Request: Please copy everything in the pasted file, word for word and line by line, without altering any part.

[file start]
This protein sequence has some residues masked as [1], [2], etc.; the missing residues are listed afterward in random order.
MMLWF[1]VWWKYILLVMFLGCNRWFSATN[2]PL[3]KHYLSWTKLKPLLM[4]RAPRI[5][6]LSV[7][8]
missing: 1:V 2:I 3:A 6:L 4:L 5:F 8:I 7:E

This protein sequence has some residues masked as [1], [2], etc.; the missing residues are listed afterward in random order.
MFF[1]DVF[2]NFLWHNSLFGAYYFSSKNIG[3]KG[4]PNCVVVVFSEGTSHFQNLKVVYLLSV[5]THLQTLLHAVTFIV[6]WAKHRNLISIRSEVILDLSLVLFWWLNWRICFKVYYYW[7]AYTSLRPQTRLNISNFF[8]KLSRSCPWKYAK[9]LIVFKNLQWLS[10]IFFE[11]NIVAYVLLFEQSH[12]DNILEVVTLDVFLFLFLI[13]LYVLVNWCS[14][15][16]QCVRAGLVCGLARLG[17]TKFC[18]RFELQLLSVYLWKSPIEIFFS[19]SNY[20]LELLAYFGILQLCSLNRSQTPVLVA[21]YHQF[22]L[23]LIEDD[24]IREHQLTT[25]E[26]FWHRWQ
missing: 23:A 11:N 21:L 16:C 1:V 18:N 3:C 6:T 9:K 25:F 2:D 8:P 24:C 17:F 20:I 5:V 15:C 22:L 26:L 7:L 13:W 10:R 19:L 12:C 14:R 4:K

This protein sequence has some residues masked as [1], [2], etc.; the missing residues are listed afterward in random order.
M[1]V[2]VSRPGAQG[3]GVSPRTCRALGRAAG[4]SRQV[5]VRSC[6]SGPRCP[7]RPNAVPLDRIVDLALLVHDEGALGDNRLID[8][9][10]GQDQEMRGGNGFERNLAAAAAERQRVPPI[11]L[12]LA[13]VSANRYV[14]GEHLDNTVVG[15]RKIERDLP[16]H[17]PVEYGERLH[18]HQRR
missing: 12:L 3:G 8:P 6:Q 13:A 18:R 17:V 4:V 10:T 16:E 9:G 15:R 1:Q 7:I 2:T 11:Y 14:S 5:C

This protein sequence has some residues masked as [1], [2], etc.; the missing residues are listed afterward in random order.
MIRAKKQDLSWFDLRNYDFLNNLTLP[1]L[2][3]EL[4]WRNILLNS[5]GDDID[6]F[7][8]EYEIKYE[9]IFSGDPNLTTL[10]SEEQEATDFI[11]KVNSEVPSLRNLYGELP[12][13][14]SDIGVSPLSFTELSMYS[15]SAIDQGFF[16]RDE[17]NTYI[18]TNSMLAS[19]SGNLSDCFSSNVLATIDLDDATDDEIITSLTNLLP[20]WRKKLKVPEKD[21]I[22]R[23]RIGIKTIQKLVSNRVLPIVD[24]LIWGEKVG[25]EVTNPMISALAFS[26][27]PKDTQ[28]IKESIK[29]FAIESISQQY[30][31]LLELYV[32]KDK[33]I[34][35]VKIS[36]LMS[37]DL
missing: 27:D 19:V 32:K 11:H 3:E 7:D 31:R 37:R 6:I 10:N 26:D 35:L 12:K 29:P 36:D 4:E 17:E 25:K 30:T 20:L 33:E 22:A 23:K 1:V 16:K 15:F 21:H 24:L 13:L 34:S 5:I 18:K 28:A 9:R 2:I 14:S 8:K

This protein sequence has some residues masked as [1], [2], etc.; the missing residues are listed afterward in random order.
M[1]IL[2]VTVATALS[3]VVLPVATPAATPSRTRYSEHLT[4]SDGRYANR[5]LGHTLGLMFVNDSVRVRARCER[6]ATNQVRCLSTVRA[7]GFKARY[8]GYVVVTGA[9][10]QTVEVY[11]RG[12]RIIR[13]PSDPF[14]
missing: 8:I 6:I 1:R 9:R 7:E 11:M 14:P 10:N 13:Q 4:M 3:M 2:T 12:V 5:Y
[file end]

This protein sequence has some residues masked as [1], [2], etc.; the missing residues are listed afterward in random order.
MMLWF[1]VWWKYILLVMFLGCNRWFSATN[2]PL[3]KHYLSWTKLKPLLM[4]RAPRI[5][6]LSV[7][8]
missing: 1:V 2:I 3:A 6:L 4:L 5:F 8:I 7:E

This protein sequence has some residues masked as [1], [2], etc.; the missing residues are listed afterward in random order.
MFF[1]DVF[2]NFLWHNSLFGAYYFSSKNIG[3]KG[4]PNCVVVVFSEGTSHFQNLKVVYLLSV[5]THLQTLLHAVTFIV[6]WAKHRNLISIRSEVILDLSLVLFWWLNWRICFKVYYYW[7]AYTSLRPQTRLNISNFF[8]KLSRSCPWKYAK[9]LIVFKNLQWLS[10]IFFE[11]NIVAYVLLFEQSH[12]DNILEVVTLDVFLFLFLI[13]LYVLVNWCS[14][15][16]QCVRAGLVCGLARLG[17]TKFC[18]RFELQLLSVYLWKSPIEIFFS[19]SNY[20]LELLAYFGILQLCSLNRSQTPVLVA[21]YHQF[22]L[23]LIEDD[24]IREHQLTT[25]E[26]FWHRWQ
missing: 23:A 11:N 21:L 16:C 1:V 18:N 3:C 6:T 9:K 25:F 2:D 8:P 24:C 17:F 20:I 5:V 15:C 22:L 26:L 7:L 13:W 10:R 19:L 12:C 14:R 4:K

This protein sequence has some residues masked as [1], [2], etc.; the missing residues are listed afterward in random order.
M[1]V[2]VSRPGAQG[3]GVSPRTCRALGRAAG[4]SRQV[5]VRSC[6]SGPRCP[7]RPNAVPLDRIVDLALLVHDEGALGDNRLID[8][9][10]GQDQEMRGGNGFERNLAAAAAERQRVPPI[11]L[12]LA[13]VSANRYV[14]GEHLDNTVVG[15]RKIERDLP[16]H[17]PVEYGERLH[18]HQRR
missing: 12:L 3:G 8:P 6:Q 13:A 18:R 17:V 4:V 10:T 16:E 9:G 15:R 1:Q 7:I 2:T 11:Y 14:S 5:C

This protein sequence has some residues masked as [1], [2], etc.; the missing residues are listed afterward in random order.
MIRAKKQDLSWFDLRNYDFLNNLTLP[1]L[2][3]EL[4]WRNILLNS[5]GDDID[6]F[7][8]EYEIKYE[9]IFSGDPNLTTL[10]SEEQEATDFI[11]KVNSEVPSLRNLYGELP[12][13][14]SDIGVSPLSFTELSMYS[15]SAIDQGFF[16]RDE[17]NTYI[18]TNSMLAS[19]SGNLSDCFSSNVLATIDLDDATDDEIITSLTNLLP[20]WRKKLKVPEKD[21]I[22]R[23]RIGIKTIQKLVSNRVLPIVD[24]LIWGEKVG[25]EVTNPMISALAFS[26][27]PKDTQ[28]IKESIK[29]FAIESISQQY[30][31]LLELYV[32]KDK[33]I[34][35]VKIS[36]LMS[37]DL
missing: 27:D 19:V 32:K 11:H 3:E 7:D 31:R 37:R 6:I 10:N 26:D 35:L 12:K 29:P 36:D 4:E 17:E 25:K 30:T 20:L 33:E 22:A 23:K 1:V 16:K 15:F 21:H 24:L 13:L 34:S 5:I 18:K 28:A 9:R 2:I 14:S 8:K

This protein sequence has some residues masked as [1], [2], etc.; the missing residues are listed afterward in random order.
M[1]IL[2]VTVATALS[3]VVLPVATPAATPSRTRYSEHLT[4]SDGRYANR[5]LGHTLGLMFVNDSVRVRARCER[6]ATNQVRCLSTVRA[7]GFKARY[8]GYVVVTGA[9][10]QTVEVY[11]RG[12]RIIR[13]PSDPF[14]
missing: 8:I 6:I 1:R 9:R 7:E 11:M 14:P 10:N 13:Q 4:M 3:M 2:T 12:V 5:Y